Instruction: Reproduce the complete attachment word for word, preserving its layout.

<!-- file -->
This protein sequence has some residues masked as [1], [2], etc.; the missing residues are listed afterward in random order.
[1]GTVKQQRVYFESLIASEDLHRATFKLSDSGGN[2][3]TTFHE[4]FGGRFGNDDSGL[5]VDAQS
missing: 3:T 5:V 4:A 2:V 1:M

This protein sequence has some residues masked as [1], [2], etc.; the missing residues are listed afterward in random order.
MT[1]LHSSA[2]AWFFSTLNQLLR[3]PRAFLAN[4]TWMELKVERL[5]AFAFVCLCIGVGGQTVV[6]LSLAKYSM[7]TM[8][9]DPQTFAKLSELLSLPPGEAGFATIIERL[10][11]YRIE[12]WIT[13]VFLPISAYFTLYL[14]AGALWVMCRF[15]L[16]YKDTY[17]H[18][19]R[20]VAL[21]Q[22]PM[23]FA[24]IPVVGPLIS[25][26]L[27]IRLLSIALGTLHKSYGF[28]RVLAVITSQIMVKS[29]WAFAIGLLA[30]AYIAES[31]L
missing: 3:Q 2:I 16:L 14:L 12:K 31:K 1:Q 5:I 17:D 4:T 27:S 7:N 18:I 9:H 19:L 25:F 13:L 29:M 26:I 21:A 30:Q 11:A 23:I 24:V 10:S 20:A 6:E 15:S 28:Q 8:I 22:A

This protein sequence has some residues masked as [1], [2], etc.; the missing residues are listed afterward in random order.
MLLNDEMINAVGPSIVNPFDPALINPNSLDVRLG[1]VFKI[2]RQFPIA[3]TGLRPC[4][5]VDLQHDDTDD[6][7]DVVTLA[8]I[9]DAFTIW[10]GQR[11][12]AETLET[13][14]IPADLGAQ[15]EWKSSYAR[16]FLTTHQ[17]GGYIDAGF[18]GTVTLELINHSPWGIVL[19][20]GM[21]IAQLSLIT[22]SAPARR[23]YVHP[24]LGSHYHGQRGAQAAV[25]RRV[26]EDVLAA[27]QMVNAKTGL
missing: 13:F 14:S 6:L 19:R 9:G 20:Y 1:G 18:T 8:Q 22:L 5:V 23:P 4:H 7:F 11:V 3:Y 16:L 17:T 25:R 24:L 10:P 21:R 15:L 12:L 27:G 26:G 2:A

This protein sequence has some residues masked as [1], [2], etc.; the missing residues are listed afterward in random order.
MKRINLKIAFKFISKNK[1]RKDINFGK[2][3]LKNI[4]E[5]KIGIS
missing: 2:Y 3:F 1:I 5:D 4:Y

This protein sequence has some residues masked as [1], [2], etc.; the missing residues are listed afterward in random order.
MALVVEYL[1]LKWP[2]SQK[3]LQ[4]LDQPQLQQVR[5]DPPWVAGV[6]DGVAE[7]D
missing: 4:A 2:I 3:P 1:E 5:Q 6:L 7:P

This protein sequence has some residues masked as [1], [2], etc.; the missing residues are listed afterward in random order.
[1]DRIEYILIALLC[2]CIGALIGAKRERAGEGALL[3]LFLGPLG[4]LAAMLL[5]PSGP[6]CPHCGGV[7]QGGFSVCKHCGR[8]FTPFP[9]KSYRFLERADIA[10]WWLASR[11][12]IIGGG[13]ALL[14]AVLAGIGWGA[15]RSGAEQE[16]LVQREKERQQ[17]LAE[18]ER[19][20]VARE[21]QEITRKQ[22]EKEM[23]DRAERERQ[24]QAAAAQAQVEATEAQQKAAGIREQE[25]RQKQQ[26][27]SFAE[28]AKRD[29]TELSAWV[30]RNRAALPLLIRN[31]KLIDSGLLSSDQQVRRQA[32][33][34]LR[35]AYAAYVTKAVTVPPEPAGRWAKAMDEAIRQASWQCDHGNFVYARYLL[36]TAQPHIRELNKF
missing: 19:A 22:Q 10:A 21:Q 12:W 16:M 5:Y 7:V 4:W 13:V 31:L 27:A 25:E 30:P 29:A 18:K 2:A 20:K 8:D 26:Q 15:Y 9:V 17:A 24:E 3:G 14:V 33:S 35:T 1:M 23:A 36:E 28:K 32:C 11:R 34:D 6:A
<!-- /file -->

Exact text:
This protein sequence has some residues masked as [1], [2], etc.; the missing residues are listed afterward in random order.
[1]GTVKQQRVYFESLIASEDLHRATFKLSDSGGN[2][3]TTFHE[4]FGGRFGNDDSGL[5]VDAQS
missing: 3:T 5:V 4:A 2:V 1:M

This protein sequence has some residues masked as [1], [2], etc.; the missing residues are listed afterward in random order.
MT[1]LHSSA[2]AWFFSTLNQLLR[3]PRAFLAN[4]TWMELKVERL[5]AFAFVCLCIGVGGQTVV[6]LSLAKYSM[7]TM[8][9]DPQTFAKLSELLSLPPGEAGFATIIERL[10][11]YRIE[12]WIT[13]VFLPISAYFTLYL[14]AGALWVMCRF[15]L[16]YKDTY[17]H[18][19]R[20]VAL[21]Q[22]PM[23]FA[24]IPVVGPLIS[25][26]L[27]IRLLSIALGTLHKSYGF[28]RVLAVITSQIMVKS[29]WAFAIGLLA[30]AYIAES[31]L
missing: 3:Q 2:I 16:L 14:L 12:K 31:K 1:Q 5:I 17:D 4:T 27:S 7:N 18:I 9:H 19:L 25:F 13:L 29:M 26:I 21:A 30:Q 11:A 23:I 24:V 10:S 20:A 6:E 15:S 28:Q 8:I 22:A

This protein sequence has some residues masked as [1], [2], etc.; the missing residues are listed afterward in random order.
MLLNDEMINAVGPSIVNPFDPALINPNSLDVRLG[1]VFKI[2]RQFPIA[3]TGLRPC[4][5]VDLQHDDTDD[6][7]DVVTLA[8]I[9]DAFTIW[10]GQR[11][12]AETLET[13][14]IPADLGAQ[15]EWKSSYAR[16]FLTTHQ[17]GGYIDAGF[18]GTVTLELINHSPWGIVL[19][20]GM[21]IAQLSLIT[22]SAPARR[23]YVHP[24]LGSHYHGQRGAQAAV[25]RRV[26]EDVLAA[27]QMVNAKTGL
missing: 13:F 14:S 6:L 19:R 9:G 20:Y 1:G 18:T 8:Q 22:L 5:V 23:P 4:H 7:F 11:V 3:Y 16:L 17:T 25:R 24:L 10:P 21:R 15:L 12:L 27:G 26:G 2:A

This protein sequence has some residues masked as [1], [2], etc.; the missing residues are listed afterward in random order.
MKRINLKIAFKFISKNK[1]RKDINFGK[2][3]LKNI[4]E[5]KIGIS
missing: 2:Y 3:F 1:I 5:D 4:Y

This protein sequence has some residues masked as [1], [2], etc.; the missing residues are listed afterward in random order.
MALVVEYL[1]LKWP[2]SQK[3]LQ[4]LDQPQLQQVR[5]DPPWVAGV[6]DGVAE[7]D
missing: 4:A 2:I 3:P 1:E 5:Q 6:L 7:P

This protein sequence has some residues masked as [1], [2], etc.; the missing residues are listed afterward in random order.
[1]DRIEYILIALLC[2]CIGALIGAKRERAGEGALL[3]LFLGPLG[4]LAAMLL[5]PSGP[6]CPHCGGV[7]QGGFSVCKHCGR[8]FTPFP[9]KSYRFLERADIA[10]WWLASR[11][12]IIGGG[13]ALL[14]AVLAGIGWGA[15]RSGAEQE[16]LVQREKERQQ[17]LAE[18]ER[19][20]VARE[21]QEITRKQ[22]EKEM[23]DRAERERQ[24]QAAAAQAQVEATEAQQKAAGIREQE[25]RQKQQ[26][27]SFAE[28]AKRD[29]TELSAWV[30]RNRAALPLLIRN[31]KLIDSGLLSSDQQVRRQA[32][33][34]LR[35]AYAAYVTKAVTVPPEPAGRWAKAMDEAIRQASWQCDHGNFVYARYLL[36]TAQPHIRELNKF
missing: 19:A 22:Q 10:A 21:Q 12:W 16:M 5:Y 7:V 4:W 13:V 31:L 27:A 25:E 30:P 29:A 18:K 2:A 20:K 8:D 26:Q 15:Y 9:V 17:A 24:E 3:G 14:V 33:S 35:T 1:M 23:A 36:E 28:K 32:C 11:R 34:D 6:A